Additionally, the script requires the sips (scriptable image processing system) binary, which comes pre-installed on all versions of Mac OS X since 10.3. It provides extremely quick image manipulation functions, such as resizing photos. We use it to make thumbnails. SIPS could be easily replaced with other image manipulation software (such as ImageMagick or NetPBM).

Video Sifting

We have written a short perl script called vidindex which takes a folder of raw MPEG videos and builds an HTML index to the files. The script looks for an optional file for each movie that contains a timestamp, title, and short description. If the file is found, the script uses these values when building the HTML index.

Because there are not as many videos taken during the night, the video script does not take as complex an approach as the picture filtering script. All the videos are listed on a single page.

Web Syncing

Once the photos and videos have been sifted, a short script called sync may be called to upload the resulting galleries to our web server. The script acts as a simple wrapper around rsync, which provides a fast and efficient way to update only the files that have changed since the last syncronization.

We use a passwordless SSH key so that the user does not need to enter a password to update the web site.

Additionally, the sync script supports a local (or remote, if reconfigured) syncronization of the photos to a "slide show" directory, so that the slide show photos can be easily updated throughout the evening.

Live Streaming

We stream the audio portion of the dance-a-thon over the network to other computers. The primary use of this stream is for computers elsewhere in the building where students may be taking a break between dances. Because they can hear the feed anywhere, they can return to the dance floor if they hear a song or event they'd like to participate in.

We use Apple's Darwin Streaming Server, which provides a quick and easy way to serve streaming media. The project is open-source, and precompiled binaries are available directly from Apple:

To author the live stream, we use Apple's QuickTime Broadcaster package. This product is available without charge from Apple:


As a final note, we have created several .term files, which are double-clickable under Mac OS X. These files simply launch the command-line programs with the correct arguments.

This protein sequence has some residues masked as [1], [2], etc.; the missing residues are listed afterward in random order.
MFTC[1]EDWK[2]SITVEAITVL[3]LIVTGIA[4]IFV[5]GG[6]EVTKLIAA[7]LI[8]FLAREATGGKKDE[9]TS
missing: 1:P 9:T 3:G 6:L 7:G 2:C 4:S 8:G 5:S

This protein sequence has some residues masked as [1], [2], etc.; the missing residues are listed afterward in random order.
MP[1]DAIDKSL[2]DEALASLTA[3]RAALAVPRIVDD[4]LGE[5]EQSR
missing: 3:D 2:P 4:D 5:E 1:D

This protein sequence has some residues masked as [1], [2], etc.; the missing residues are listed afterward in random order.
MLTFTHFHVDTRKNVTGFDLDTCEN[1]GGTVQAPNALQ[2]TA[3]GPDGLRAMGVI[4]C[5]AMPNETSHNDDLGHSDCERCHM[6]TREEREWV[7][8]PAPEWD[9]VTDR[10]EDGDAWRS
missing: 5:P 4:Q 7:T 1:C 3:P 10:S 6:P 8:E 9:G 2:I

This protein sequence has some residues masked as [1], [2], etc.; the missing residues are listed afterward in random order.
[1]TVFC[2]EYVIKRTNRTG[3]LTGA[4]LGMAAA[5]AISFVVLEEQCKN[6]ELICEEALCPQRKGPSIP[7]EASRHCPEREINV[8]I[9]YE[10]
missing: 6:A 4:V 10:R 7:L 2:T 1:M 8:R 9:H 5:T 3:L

This section serves as a guide for staff running the Dance-A-Thon using our setup. Please excuse the informal nature; this is intended mostly as "notes to self".

Hardware Preparation

Set up a desktop machine (iMac or tower) with a local admin account (we use "suffieldacademy"). The software config currently assumes "/Users/Shared/Dance-A-Thon" as the base folder for the SVN checkout.

Install the developer tools and MacPorts on the target machine. You'll need to install the jhead and jpeg to get the jhead and jpegtran binaries.

For the Eye-Fi wireless SD card, you must use a non-enterprise AP. Local computer sharing won't work, and neither will multiple-AP setups where you can roam between points. Set up a dedicated AP and join the card to this.

Set the video camera to "nightshot" (not "super nightshot") mode.

Software Preparation

Check out the scripts from the source repository, and locate the folder on your target machine. If you have a second hard drive with plenty of space, you might want to locate the software there.

Edit the file to have the correct paths, dates, and other variables for the scripts to run correctly.

If you want to do a dry run, try setting the year to "test" and running the scripts. There's a picturefaker script which will pave over the EXIF dates of a folder of pictures (faking them so they appear to occur during the Dance-A-Thon that is yet to happen), so you can try the scripts out.

On the web server, create the subfolder for the current year, and create an HTML file in the top level with the current year (just copy an existing one and modify). Symlink it as "index.html" in the year folder.

While you're on the web server, edit the config file for the virtual host that contains the Dance-A-Thon files. There should already be a configuration section; just edit what's there (if there isn't, search this repository for a vhost config that should have the settings).

The apache files aren't strictly required, but they help with a few things:

Dance-A-Thon Preparation

On the night of the Dance-A-Thon, things are pretty straightforward. Here's a basic checklist of functionality that should be working before the event starts:

Once you've run through this checklist, you should be good to go. Drink plenty of water, and settle in for the night!

After the Dance-A-Thon

When it's all over, make sure you've downloaded all final pictures, indexed them, and uploaded the results. If you disabled Shutterfly links, confirm that the photos are correct, and then rebuild the gallery with Shutterfly support.

Once you're certain that the galleries are correct, re-edit the Apache configs and turn up the cache expiration time.